Since the 1950s, thousands of Haitian men have been contracted by their government to the Dominican Republic through bilateral governmental treaties to work under sub-basic conditions in vast sugar plantations as sugar cane cutters or Braceros.

Although that formal practice ended in 1986, desperate Haitians continue to cross the Dominican border by the thousands, sometimes illegally, to live in segregated work camps called bateyes plagued by poverty, disease, and hopelessness.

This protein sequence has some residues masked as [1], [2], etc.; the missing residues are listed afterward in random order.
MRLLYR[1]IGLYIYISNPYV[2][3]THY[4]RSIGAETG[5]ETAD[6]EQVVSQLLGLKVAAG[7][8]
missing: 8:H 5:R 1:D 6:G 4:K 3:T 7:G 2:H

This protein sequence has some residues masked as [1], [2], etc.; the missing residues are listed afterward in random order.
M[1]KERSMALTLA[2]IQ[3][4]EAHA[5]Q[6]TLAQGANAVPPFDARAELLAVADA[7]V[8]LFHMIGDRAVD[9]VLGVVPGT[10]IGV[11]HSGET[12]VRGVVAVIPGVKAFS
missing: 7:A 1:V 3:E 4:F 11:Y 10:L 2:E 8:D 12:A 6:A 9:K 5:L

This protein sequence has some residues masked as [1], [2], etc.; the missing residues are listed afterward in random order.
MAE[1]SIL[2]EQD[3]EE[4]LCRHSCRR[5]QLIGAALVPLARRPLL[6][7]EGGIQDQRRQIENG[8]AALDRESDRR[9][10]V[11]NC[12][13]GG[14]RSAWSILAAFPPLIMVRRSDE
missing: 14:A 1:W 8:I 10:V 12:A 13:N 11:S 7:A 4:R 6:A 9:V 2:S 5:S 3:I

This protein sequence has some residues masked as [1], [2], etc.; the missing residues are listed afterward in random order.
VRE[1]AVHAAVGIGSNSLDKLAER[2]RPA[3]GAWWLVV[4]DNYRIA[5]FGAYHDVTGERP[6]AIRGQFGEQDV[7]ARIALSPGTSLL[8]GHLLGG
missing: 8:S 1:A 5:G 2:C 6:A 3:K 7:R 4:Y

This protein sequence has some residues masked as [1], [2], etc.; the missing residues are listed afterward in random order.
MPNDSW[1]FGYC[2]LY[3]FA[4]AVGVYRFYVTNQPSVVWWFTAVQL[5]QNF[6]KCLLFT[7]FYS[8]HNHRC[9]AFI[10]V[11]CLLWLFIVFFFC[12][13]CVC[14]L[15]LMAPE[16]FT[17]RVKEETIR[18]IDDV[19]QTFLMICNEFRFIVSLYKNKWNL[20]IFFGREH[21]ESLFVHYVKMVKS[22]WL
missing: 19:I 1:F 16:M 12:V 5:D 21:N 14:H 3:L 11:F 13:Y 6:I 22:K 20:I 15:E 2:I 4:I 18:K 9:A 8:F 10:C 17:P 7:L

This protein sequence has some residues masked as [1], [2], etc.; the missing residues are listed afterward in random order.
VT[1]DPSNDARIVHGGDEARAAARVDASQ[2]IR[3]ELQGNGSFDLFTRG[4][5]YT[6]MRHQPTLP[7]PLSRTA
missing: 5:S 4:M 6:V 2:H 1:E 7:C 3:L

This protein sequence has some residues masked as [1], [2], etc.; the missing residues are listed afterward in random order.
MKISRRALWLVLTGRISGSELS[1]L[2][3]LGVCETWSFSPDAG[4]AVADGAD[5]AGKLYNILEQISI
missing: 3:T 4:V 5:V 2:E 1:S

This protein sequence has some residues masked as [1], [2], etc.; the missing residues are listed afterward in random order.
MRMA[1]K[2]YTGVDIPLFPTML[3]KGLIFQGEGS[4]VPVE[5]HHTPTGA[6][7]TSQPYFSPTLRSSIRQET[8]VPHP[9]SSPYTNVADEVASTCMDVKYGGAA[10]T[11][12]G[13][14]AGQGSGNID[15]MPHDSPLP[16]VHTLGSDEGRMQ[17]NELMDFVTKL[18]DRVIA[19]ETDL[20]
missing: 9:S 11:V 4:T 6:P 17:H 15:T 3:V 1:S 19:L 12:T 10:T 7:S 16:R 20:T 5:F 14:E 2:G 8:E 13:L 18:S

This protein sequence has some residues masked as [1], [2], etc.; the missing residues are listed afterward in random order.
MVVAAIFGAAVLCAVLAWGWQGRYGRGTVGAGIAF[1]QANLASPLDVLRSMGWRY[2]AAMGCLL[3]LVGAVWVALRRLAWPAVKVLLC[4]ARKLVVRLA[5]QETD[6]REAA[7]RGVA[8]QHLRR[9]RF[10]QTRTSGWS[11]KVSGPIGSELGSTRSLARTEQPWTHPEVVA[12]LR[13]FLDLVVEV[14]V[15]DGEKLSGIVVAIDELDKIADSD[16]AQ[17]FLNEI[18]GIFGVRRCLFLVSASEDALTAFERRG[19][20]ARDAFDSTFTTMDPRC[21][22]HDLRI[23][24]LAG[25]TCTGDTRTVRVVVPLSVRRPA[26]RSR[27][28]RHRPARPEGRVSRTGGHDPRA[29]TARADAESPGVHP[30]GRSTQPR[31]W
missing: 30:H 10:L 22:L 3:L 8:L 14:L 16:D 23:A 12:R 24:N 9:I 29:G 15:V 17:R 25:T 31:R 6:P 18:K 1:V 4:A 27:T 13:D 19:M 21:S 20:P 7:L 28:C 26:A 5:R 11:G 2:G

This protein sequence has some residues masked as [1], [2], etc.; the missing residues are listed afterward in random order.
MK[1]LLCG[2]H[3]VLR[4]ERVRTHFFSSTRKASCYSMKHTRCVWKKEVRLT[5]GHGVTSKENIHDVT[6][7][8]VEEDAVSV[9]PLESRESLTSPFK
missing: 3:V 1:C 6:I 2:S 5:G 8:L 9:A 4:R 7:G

Their Dominican-born children face a more dire fate by their lack of adequate shelter and nutrition, basic pediatric care and education.

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